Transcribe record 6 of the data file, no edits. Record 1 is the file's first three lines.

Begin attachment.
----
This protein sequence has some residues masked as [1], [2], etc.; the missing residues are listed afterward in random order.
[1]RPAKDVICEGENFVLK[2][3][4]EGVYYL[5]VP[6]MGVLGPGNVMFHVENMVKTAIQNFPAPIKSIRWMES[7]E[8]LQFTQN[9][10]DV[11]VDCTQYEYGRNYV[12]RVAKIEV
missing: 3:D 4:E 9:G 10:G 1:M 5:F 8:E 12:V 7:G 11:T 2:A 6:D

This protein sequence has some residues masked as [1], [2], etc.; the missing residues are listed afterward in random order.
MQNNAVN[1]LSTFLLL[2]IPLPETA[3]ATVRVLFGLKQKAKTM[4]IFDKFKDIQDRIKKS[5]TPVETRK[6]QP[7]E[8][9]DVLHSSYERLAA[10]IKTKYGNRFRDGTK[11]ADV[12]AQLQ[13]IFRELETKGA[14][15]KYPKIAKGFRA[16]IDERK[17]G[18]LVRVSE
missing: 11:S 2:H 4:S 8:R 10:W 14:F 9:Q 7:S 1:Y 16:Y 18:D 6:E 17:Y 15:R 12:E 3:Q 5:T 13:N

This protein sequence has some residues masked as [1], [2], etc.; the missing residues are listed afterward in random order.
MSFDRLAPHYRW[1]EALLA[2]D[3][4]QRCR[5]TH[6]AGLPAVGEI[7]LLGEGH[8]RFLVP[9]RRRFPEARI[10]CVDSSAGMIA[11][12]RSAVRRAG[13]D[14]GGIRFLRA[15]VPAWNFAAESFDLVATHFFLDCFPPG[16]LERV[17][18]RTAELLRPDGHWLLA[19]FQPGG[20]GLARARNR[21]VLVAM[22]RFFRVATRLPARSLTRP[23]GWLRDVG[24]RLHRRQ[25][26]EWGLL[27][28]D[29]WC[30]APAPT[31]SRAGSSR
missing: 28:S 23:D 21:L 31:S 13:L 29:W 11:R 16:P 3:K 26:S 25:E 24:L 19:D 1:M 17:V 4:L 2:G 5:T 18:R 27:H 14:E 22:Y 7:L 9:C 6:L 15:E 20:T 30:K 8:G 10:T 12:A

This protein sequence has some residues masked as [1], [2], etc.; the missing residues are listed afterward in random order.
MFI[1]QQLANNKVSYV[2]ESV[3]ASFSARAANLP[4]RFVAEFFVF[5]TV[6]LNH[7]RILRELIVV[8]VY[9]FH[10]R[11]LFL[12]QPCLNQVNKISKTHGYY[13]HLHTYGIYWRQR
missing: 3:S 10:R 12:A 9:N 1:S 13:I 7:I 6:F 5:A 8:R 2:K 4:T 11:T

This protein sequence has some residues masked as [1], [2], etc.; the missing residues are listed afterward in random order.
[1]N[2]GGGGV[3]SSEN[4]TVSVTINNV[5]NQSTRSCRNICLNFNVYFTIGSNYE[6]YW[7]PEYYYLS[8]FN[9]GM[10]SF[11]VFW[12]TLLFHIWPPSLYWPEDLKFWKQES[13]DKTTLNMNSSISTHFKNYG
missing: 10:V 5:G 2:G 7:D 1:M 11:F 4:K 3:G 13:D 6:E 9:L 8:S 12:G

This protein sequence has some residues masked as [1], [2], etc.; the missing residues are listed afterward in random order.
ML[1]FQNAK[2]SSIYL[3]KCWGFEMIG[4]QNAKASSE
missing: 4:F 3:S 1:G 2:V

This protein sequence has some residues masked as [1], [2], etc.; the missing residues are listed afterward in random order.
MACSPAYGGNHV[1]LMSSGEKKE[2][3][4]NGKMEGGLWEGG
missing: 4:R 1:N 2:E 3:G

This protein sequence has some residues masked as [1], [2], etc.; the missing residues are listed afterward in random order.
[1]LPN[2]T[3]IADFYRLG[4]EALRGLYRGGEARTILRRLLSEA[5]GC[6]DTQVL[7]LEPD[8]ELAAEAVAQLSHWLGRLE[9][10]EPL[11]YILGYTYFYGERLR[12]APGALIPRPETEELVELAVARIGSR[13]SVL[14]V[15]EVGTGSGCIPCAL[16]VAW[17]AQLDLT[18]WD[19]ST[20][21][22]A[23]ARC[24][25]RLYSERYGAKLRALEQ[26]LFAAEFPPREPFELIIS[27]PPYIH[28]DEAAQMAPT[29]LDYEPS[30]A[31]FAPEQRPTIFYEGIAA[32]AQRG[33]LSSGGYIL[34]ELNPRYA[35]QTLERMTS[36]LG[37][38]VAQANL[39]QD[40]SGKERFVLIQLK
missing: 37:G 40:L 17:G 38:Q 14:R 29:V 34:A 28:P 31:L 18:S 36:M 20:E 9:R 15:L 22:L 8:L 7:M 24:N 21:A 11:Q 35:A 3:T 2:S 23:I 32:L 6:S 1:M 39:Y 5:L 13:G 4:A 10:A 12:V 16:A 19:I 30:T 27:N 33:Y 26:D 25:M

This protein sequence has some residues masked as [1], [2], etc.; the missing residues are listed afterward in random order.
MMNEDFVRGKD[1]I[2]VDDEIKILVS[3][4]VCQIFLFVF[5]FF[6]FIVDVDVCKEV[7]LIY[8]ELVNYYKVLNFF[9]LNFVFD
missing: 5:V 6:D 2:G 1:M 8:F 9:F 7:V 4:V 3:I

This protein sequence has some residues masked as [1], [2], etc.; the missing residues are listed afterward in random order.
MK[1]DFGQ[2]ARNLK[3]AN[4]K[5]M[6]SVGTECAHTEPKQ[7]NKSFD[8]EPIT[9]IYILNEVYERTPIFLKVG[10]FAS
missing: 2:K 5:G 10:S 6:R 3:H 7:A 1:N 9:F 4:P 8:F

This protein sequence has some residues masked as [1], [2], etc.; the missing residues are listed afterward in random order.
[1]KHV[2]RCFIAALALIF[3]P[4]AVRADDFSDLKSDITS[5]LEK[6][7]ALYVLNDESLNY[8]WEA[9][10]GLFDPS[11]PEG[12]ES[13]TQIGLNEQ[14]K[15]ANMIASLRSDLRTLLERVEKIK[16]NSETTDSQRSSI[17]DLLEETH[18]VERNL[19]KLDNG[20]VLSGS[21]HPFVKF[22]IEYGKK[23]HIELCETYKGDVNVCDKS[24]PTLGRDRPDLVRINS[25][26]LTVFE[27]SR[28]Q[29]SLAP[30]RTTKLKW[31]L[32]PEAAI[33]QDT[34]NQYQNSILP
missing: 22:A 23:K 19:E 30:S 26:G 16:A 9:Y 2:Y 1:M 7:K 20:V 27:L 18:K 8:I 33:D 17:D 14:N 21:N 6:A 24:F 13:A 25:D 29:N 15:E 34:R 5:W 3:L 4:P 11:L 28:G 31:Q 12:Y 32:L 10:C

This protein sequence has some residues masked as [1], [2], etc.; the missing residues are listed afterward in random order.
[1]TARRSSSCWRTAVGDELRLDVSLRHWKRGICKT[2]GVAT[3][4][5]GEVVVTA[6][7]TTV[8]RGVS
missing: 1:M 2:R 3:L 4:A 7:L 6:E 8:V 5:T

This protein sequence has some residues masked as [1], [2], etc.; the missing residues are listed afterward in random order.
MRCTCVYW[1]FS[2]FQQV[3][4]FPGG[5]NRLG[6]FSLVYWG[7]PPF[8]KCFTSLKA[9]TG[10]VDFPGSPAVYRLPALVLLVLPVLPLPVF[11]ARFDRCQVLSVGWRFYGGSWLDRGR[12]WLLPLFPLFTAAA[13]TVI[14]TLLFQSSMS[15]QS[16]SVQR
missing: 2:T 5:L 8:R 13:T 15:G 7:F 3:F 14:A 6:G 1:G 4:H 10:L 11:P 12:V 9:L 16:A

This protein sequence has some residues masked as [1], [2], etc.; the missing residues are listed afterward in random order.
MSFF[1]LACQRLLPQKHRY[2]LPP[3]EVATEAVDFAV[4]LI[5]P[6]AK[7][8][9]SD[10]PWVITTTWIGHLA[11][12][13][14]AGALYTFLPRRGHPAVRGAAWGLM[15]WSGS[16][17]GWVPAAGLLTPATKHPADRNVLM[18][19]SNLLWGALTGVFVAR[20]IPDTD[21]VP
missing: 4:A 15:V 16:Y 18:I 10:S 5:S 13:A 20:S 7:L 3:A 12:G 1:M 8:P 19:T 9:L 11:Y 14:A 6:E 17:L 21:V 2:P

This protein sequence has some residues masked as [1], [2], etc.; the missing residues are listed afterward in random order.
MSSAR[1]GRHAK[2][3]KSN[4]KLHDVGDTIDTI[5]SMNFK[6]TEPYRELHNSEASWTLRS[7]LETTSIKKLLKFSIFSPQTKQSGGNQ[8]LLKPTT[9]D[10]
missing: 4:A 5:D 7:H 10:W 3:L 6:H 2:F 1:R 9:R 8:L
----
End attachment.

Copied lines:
This protein sequence has some residues masked as [1], [2], etc.; the missing residues are listed afterward in random order.
ML[1]FQNAK[2]SSIYL[3]KCWGFEMIG[4]QNAKASSE
missing: 4:F 3:S 1:G 2:V